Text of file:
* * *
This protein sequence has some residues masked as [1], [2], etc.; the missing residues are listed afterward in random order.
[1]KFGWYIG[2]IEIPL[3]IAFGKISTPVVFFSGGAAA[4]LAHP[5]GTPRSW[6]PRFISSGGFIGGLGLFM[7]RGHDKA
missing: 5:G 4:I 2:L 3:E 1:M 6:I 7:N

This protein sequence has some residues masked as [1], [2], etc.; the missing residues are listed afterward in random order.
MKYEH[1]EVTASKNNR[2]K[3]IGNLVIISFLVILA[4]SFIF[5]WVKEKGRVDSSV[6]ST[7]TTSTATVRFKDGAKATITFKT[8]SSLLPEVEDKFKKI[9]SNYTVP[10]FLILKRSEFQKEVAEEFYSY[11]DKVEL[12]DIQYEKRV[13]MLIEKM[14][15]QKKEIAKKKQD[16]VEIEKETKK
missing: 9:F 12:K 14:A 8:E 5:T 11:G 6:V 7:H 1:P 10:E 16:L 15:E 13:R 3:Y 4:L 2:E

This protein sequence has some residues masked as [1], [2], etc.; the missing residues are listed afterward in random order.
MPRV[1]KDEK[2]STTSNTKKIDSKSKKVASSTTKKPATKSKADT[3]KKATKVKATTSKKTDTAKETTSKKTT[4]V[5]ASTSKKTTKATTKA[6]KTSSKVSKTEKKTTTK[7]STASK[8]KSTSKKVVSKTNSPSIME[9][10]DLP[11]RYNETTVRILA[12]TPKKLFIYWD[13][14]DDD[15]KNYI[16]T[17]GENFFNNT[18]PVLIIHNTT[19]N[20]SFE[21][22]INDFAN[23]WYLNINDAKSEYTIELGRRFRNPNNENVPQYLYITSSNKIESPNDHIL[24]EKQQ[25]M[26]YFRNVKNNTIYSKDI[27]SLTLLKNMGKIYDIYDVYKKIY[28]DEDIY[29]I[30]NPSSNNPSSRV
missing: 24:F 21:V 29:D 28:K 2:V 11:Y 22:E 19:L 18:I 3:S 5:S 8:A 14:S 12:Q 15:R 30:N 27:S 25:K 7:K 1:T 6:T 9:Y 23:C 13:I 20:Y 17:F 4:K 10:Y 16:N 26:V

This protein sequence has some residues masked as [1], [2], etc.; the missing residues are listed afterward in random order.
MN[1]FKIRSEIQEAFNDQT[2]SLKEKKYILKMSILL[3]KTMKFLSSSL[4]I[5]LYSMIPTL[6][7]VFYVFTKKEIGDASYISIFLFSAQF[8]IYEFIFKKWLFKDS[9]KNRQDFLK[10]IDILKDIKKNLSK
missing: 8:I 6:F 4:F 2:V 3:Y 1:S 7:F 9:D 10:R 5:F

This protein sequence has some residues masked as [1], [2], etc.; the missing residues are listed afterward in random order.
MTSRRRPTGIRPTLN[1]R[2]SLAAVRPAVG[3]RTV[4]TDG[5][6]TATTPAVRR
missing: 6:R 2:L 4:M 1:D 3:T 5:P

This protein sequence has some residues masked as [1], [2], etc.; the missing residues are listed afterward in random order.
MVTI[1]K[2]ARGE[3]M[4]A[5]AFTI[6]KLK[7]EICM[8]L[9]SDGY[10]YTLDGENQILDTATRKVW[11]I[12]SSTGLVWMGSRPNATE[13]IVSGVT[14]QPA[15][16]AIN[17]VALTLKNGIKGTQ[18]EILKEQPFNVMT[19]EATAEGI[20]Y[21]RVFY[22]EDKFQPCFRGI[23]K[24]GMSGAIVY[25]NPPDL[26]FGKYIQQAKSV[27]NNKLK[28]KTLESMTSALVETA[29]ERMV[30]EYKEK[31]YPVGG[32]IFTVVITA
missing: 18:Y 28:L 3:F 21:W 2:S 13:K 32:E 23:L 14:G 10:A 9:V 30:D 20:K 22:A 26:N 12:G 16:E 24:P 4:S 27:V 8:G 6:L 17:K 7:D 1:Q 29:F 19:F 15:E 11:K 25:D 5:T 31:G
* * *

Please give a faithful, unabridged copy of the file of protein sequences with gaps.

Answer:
This protein sequence has some residues masked as [1], [2], etc.; the missing residues are listed afterward in random order.
[1]KFGWYIG[2]IEIPL[3]IAFGKISTPVVFFSGGAAA[4]LAHP[5]GTPRSW[6]PRFISSGGFIGGLGLFM[7]RGHDKA
missing: 5:G 4:I 2:L 3:E 1:M 6:I 7:N

This protein sequence has some residues masked as [1], [2], etc.; the missing residues are listed afterward in random order.
MKYEH[1]EVTASKNNR[2]K[3]IGNLVIISFLVILA[4]SFIF[5]WVKEKGRVDSSV[6]ST[7]TTSTATVRFKDGAKATITFKT[8]SSLLPEVEDKFKKI[9]SNYTVP[10]FLILKRSEFQKEVAEEFYSY[11]DKVEL[12]DIQYEKRV[13]MLIEKM[14][15]QKKEIAKKKQD[16]VEIEKETKK
missing: 9:F 12:K 14:A 8:E 5:T 11:G 6:V 7:H 1:P 10:E 16:L 15:E 13:R 3:Y 4:L 2:E

This protein sequence has some residues masked as [1], [2], etc.; the missing residues are listed afterward in random order.
MPRV[1]KDEK[2]STTSNTKKIDSKSKKVASSTTKKPATKSKADT[3]KKATKVKATTSKKTDTAKETTSKKTT[4]V[5]ASTSKKTTKATTKA[6]KTSSKVSKTEKKTTTK[7]STASK[8]KSTSKKVVSKTNSPSIME[9][10]DLP[11]RYNETTVRILA[12]TPKKLFIYWD[13][14]DDD[15]KNYI[16]T[17]GENFFNNT[18]PVLIIHNTT[19]N[20]SFE[21][22]INDFAN[23]WYLNINDAKSEYTIELGRRFRNPNNENVPQYLYITSSNKIESPNDHIL[24]EKQQ[25]M[26]YFRNVKNNTIYSKDI[27]SLTLLKNMGKIYDIYDVYKKIY[28]DEDIY[29]I[30]NPSSNNPSSRV
missing: 24:F 21:V 29:D 28:K 2:V 11:Y 22:E 19:L 18:I 3:S 5:S 8:A 14:S 12:Q 15:R 30:N 27:S 25:K 7:K 1:T 6:T 9:Y 23:C 13:I 20:Y 17:F 4:K 10:Y 16:N 26:V

This protein sequence has some residues masked as [1], [2], etc.; the missing residues are listed afterward in random order.
MN[1]FKIRSEIQEAFNDQT[2]SLKEKKYILKMSILL[3]KTMKFLSSSL[4]I[5]LYSMIPTL[6][7]VFYVFTKKEIGDASYISIFLFSAQF[8]IYEFIFKKWLFKDS[9]KNRQDFLK[10]IDILKDIKKNLSK
missing: 8:I 6:F 4:F 2:V 3:Y 1:S 7:F 9:D 10:R 5:F

This protein sequence has some residues masked as [1], [2], etc.; the missing residues are listed afterward in random order.
MTSRRRPTGIRPTLN[1]R[2]SLAAVRPAVG[3]RTV[4]TDG[5][6]TATTPAVRR
missing: 6:R 2:L 4:M 1:D 3:T 5:P

This protein sequence has some residues masked as [1], [2], etc.; the missing residues are listed afterward in random order.
MVTI[1]K[2]ARGE[3]M[4]A[5]AFTI[6]KLK[7]EICM[8]L[9]SDGY[10]YTLDGENQILDTATRKVW[11]I[12]SSTGLVWMGSRPNATE[13]IVSGVT[14]QPA[15][16]AIN[17]VALTLKNGIKGTQ[18]EILKEQPFNVMT[19]EATAEGI[20]Y[21]RVFY[22]EDKFQPCFRGI[23]K[24]GMSGAIVY[25]NPPDL[26]FGKYIQQAKSV[27]NNKLK[28]KTLESMTSALVETA[29]ERMV[30]EYKEK[31]YPVGG[32]IFTVVITA
missing: 18:Y 28:L 3:F 21:W 2:S 13:K 32:E 23:L 14:G 10:A 9:V 30:D 20:K 22:A 26:N 12:G 16:E 24:P 4:S 27:V 8:G 6:L 17:K 7:D 1:Q 29:F 19:F 15:E 11:K 25:D 5:T 31:G